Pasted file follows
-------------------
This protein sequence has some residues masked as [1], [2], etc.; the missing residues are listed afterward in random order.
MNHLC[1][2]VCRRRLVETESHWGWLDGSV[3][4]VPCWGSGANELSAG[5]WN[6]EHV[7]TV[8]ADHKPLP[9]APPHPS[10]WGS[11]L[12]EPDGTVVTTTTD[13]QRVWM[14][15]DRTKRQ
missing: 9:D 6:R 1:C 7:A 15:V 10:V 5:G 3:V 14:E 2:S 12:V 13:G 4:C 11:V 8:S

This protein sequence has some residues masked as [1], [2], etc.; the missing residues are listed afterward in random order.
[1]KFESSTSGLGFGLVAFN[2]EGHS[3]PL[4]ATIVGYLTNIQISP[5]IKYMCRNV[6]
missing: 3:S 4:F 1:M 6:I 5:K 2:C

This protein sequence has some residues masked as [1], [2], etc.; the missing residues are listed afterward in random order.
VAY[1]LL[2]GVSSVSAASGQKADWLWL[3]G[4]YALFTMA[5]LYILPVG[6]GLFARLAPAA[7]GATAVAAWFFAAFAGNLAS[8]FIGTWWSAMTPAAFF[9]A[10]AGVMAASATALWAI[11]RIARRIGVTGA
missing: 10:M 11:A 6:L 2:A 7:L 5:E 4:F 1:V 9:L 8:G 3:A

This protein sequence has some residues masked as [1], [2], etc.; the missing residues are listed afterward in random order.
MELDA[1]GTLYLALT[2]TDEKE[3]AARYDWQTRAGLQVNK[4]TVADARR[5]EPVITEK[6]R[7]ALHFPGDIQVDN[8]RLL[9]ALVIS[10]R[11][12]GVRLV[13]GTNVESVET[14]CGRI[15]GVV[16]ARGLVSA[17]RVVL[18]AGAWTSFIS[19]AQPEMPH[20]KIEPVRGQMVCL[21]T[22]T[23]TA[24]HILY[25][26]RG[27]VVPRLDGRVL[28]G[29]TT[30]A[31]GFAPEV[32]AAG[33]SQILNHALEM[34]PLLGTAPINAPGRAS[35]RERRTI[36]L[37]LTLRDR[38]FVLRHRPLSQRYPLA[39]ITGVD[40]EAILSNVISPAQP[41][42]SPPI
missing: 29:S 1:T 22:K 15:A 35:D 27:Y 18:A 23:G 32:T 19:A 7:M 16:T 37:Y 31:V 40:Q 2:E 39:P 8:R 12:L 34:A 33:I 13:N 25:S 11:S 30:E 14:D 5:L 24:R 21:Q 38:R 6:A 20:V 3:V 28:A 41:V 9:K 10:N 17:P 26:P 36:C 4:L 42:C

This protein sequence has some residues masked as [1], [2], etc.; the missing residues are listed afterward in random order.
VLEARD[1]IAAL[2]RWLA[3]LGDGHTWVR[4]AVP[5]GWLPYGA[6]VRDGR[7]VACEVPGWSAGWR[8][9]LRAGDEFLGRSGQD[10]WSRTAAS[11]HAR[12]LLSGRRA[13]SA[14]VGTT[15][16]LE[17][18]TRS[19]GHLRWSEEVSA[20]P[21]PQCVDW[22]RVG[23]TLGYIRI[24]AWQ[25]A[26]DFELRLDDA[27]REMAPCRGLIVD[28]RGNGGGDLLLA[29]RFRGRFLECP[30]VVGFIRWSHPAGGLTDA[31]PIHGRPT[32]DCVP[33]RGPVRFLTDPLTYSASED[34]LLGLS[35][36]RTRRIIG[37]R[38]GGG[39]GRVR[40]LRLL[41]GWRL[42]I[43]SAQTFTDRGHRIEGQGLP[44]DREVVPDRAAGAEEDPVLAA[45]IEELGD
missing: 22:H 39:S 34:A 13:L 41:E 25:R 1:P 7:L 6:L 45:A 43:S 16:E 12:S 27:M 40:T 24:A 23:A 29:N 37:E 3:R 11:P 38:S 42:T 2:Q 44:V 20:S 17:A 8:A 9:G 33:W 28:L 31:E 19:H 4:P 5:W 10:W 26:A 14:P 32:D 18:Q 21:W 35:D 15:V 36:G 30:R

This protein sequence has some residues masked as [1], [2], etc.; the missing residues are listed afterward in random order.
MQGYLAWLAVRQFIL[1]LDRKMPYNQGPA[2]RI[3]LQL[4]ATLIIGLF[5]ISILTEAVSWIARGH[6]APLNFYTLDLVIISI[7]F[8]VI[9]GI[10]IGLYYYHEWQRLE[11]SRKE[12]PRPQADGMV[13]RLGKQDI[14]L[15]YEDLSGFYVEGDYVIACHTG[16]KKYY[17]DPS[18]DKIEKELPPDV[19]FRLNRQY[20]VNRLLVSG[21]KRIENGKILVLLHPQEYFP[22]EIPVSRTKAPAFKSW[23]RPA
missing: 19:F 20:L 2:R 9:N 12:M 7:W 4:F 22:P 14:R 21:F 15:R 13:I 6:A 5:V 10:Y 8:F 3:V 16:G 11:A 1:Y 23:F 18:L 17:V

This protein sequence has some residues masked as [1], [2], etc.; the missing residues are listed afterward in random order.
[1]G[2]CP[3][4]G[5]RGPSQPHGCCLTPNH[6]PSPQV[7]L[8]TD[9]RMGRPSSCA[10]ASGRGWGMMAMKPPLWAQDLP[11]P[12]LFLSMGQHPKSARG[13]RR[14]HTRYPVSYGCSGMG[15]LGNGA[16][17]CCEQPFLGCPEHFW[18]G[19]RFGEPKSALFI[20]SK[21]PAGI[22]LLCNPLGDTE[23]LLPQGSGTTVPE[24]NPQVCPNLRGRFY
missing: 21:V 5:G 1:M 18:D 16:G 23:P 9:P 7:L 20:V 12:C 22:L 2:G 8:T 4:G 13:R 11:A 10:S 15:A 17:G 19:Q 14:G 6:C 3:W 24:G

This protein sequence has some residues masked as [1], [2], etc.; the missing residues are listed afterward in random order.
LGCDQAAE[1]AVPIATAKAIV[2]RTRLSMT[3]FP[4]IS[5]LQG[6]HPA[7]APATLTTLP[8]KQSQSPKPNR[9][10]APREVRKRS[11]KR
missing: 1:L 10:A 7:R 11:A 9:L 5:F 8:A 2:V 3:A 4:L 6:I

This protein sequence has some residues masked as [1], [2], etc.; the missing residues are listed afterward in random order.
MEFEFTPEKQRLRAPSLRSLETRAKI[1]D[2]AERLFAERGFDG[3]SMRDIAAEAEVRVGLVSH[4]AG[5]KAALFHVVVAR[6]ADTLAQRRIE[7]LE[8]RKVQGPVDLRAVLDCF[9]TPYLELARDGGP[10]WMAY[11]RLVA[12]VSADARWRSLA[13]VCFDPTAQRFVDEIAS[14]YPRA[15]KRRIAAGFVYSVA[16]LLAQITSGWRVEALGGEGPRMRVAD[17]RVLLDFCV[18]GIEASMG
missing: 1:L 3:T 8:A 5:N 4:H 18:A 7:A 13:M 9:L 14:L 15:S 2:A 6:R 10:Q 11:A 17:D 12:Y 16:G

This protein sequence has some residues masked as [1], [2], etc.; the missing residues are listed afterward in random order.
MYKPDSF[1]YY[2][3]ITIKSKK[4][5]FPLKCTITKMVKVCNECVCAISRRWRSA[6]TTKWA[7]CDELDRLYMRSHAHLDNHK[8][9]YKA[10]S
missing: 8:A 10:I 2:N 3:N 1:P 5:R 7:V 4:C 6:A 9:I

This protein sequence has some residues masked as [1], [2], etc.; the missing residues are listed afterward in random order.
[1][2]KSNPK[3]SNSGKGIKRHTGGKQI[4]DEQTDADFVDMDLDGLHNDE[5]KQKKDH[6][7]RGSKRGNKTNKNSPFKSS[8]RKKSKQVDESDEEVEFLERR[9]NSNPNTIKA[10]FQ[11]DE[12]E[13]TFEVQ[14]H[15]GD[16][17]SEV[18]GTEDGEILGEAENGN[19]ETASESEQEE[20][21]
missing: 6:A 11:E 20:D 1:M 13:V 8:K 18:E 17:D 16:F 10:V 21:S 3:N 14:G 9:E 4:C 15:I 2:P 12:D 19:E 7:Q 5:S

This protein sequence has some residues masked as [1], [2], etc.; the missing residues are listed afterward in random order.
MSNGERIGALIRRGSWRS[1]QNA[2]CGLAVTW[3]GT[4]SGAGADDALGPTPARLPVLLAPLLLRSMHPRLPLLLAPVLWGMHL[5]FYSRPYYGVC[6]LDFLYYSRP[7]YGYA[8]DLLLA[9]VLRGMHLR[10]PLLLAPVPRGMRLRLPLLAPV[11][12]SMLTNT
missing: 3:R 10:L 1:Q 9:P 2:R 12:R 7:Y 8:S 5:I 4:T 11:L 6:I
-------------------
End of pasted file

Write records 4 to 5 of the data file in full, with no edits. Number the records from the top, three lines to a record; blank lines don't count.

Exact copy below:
This protein sequence has some residues masked as [1], [2], etc.; the missing residues are listed afterward in random order.
MELDA[1]GTLYLALT[2]TDEKE[3]AARYDWQTRAGLQVNK[4]TVADARR[5]EPVITEK[6]R[7]ALHFPGDIQVDN[8]RLL[9]ALVIS[10]R[11][12]GVRLV[13]GTNVESVET[14]CGRI[15]GVV[16]ARGLVSA[17]RVVL[18]AGAWTSFIS[19]AQPEMPH[20]KIEPVRGQMVCL[21]T[22]T[23]TA[24]HILY[25][26]RG[27]VVPRLDGRVL[28]G[29]TT[30]A[31]GFAPEV[32]AAG[33]SQILNHALEM[34]PLLGTAPINAPGRAS[35]RERRTI[36]L[37]LTLRDR[38]FVLRHRPLSQRYPLA[39]ITGVD[40]EAILSNVISPAQP[41][42]SPPI
missing: 29:S 1:T 22:K 15:A 35:D 27:Y 18:A 23:G 32:T 19:A 7:M 16:T 37:Y 31:V 40:Q 2:E 39:P 8:R 12:L 34:A 33:I 13:N 25:S 11:S 30:E 14:D 5:L 24:R 21:Q 38:R 6:A 20:V 3:V 28:A 41:V 9:K 10:N 17:P 26:P 36:C 4:L 42:C

This protein sequence has some residues masked as [1], [2], etc.; the missing residues are listed afterward in random order.
VLEARD[1]IAAL[2]RWLA[3]LGDGHTWVR[4]AVP[5]GWLPYGA[6]VRDGR[7]VACEVPGWSAGWR[8][9]LRAGDEFLGRSGQD[10]WSRTAAS[11]HAR[12]LLSGRRA[13]SA[14]VGTT[15][16]LE[17][18]TRS[19]GHLRWSEEVSA[20]P[21]PQCVDW[22]RVG[23]TLGYIRI[24]AWQ[25]A[26]DFELRLDDA[27]REMAPCRGLIVD[28]RGNGGGDLLLA[29]RFRGRFLECP[30]VVGFIRWSHPAGGLTDA[31]PIHGRPT[32]DCVP[33]RGPVRFLTDPLTYSASED[34]LLGLS[35][36]RTRRIIG[37]R[38]GGG[39]GRVR[40]LRLL[41]GWRL[42]I[43]SAQTFTDRGHRIEGQGLP[44]DREVVPDRAAGAEEDPVLAA[45]IEELGD
missing: 22:H 39:S 34:A 13:L 41:E 25:R 1:P 7:L 6:L 45:A 43:S 16:E 12:S 27:M 40:T 24:A 23:A 29:N 37:E 3:R 11:P 38:S 42:T 2:Q 44:V 20:S 17:A 8:A 9:G 33:W 28:L 31:E 19:H 4:P 5:W 10:W 26:A 14:P 32:D 18:Q 21:W 35:D 15:V 36:G 30:R